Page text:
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Oregon’s Union Membership Has Actually Grown Since the Recession Began

As anti-worker forces try to strip unions of their rights from state to state, Oregon is making laws that facilitate organization of workers. The result has been that union membership is up over the past five years in the state that now sports the 7th-highest membership rate (17.1) in the nation:

Oregon’s union membership has been steadily growing during the past five years. In 2006, about 211,000 Oregonians belonged to a union. That number by last year had increased to an estimated 270,000 union members.

“It is a striking figure,” said Bob Bussel, an associate professor and director of the Labor Education and Research Center at the University of Oregon.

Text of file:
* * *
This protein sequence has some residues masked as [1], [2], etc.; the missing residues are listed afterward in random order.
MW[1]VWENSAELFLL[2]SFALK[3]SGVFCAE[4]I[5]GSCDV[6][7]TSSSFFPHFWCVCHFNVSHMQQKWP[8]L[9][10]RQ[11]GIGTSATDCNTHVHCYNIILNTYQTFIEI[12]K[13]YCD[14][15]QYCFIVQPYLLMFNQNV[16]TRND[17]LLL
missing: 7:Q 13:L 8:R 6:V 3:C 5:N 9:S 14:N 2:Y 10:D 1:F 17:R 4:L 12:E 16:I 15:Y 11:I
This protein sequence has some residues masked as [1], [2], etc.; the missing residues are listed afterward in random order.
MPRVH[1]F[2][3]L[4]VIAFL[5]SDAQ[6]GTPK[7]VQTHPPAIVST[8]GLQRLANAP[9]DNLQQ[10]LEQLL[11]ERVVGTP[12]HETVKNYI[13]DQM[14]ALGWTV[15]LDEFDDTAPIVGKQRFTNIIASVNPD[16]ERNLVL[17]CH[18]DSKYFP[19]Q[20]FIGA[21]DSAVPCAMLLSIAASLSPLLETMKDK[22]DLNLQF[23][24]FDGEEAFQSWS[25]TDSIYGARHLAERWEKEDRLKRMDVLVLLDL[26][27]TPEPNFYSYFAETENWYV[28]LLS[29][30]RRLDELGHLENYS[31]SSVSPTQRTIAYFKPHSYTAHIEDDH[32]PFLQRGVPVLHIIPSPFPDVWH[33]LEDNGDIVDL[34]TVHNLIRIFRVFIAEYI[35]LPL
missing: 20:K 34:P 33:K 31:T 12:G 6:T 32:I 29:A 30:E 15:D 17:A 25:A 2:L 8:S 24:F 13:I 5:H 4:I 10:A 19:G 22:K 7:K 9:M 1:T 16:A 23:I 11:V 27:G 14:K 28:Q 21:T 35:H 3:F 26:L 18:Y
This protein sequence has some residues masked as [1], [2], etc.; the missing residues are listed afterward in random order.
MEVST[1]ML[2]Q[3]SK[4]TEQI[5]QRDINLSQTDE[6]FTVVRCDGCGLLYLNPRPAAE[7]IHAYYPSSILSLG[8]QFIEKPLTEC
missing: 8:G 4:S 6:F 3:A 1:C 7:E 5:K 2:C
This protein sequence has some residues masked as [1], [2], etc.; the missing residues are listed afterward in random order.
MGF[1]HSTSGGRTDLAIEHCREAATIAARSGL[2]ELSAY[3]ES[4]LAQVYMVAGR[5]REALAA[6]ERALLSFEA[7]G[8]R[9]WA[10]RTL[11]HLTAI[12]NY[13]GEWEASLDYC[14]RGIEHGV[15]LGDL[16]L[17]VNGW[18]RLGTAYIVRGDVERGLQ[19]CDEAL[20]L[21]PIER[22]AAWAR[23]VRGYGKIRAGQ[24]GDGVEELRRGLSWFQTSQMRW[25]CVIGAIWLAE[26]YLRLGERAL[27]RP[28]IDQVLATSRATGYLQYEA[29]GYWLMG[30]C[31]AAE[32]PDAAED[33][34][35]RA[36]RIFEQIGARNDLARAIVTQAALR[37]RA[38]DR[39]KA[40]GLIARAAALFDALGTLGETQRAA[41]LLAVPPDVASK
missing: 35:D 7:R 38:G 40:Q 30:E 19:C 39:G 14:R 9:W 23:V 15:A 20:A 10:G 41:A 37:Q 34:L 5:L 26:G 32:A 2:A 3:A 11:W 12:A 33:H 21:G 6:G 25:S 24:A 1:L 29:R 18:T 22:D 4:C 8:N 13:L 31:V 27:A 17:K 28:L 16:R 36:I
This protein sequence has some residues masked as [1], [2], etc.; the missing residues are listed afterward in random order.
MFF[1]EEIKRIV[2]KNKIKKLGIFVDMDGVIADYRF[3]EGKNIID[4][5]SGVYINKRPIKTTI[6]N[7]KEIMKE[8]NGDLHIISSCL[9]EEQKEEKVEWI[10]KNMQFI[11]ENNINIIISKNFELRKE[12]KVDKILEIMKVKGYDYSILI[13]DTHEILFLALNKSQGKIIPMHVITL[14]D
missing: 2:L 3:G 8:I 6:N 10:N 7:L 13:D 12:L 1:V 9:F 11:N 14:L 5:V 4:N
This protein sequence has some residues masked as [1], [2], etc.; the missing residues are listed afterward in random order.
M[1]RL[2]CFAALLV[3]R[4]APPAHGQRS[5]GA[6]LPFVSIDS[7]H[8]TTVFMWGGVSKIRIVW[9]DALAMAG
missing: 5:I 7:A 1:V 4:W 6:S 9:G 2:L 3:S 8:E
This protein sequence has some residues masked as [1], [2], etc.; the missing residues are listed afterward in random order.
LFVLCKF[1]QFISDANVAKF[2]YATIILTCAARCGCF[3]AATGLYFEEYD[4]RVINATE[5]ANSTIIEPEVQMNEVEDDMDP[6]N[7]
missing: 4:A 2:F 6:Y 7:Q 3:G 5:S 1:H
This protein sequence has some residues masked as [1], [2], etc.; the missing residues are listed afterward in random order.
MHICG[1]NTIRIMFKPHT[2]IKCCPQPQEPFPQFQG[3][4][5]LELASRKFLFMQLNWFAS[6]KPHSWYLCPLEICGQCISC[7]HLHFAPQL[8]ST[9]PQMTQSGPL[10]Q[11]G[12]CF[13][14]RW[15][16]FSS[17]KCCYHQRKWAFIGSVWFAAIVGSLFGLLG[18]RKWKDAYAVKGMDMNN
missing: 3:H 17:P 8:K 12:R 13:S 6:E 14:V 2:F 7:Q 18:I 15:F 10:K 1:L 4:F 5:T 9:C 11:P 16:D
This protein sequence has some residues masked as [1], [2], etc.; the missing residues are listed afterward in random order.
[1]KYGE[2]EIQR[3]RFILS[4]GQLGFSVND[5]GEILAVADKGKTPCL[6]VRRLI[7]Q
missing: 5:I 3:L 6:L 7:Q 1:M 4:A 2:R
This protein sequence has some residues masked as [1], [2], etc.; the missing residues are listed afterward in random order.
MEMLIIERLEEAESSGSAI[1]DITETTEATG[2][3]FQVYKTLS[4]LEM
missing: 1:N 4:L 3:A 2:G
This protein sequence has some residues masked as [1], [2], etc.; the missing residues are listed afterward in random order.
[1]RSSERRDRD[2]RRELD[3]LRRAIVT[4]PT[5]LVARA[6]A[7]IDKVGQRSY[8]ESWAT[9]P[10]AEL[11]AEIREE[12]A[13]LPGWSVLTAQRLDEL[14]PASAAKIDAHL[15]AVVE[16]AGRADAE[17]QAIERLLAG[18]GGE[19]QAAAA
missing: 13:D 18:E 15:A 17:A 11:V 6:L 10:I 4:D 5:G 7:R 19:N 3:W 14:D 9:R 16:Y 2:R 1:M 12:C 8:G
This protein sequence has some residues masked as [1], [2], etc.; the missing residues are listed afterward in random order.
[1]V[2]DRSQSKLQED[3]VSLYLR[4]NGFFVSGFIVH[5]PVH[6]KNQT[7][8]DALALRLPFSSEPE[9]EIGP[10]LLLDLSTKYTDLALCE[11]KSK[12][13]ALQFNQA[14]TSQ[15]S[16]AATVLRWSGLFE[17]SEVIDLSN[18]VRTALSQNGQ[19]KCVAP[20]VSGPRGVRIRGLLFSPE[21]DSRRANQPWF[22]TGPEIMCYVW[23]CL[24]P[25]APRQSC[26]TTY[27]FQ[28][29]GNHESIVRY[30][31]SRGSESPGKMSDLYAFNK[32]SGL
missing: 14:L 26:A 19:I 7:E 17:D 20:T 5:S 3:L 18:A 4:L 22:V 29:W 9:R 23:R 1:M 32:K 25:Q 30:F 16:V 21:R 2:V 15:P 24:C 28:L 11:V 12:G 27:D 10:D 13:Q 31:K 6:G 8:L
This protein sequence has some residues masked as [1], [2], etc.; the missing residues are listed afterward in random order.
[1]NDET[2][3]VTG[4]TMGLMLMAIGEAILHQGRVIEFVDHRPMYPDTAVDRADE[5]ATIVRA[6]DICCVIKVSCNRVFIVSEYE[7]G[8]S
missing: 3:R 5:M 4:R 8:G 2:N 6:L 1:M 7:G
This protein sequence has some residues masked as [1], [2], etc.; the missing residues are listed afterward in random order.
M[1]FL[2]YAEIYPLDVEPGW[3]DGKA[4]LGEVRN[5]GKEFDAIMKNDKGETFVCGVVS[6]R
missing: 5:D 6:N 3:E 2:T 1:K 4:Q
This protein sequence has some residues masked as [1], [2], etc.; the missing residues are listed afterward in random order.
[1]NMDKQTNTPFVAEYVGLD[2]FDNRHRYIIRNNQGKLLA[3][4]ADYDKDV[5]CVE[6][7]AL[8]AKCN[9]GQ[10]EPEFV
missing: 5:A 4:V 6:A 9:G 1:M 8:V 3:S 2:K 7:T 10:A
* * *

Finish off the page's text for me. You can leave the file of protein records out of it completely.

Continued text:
Much of the success in Oregon can be attributed to the Service Employees International Union (SEIU), which has worked to organize home health care professionals. This industry has benefited from legislative changes, according to Bussel:

“Oregon has been one of the pioneering places where people involved in health care were granted the right to unionize,” Bussel said. “There’s certainly some new organizing and new people brought in within those sectors. That’s been a real bright spot, as far as union growth.”

Interestingly, the recession has not stunted labor’s growth, Elana Guiney, spokeswoman for Oregon AFL-CIO, said:

“Our membership has been growing since the start of the recession,” Guiney said. “We notice a lot more interest. We’ve gotten a lot more calls from people interested in organizing since the recession started.”


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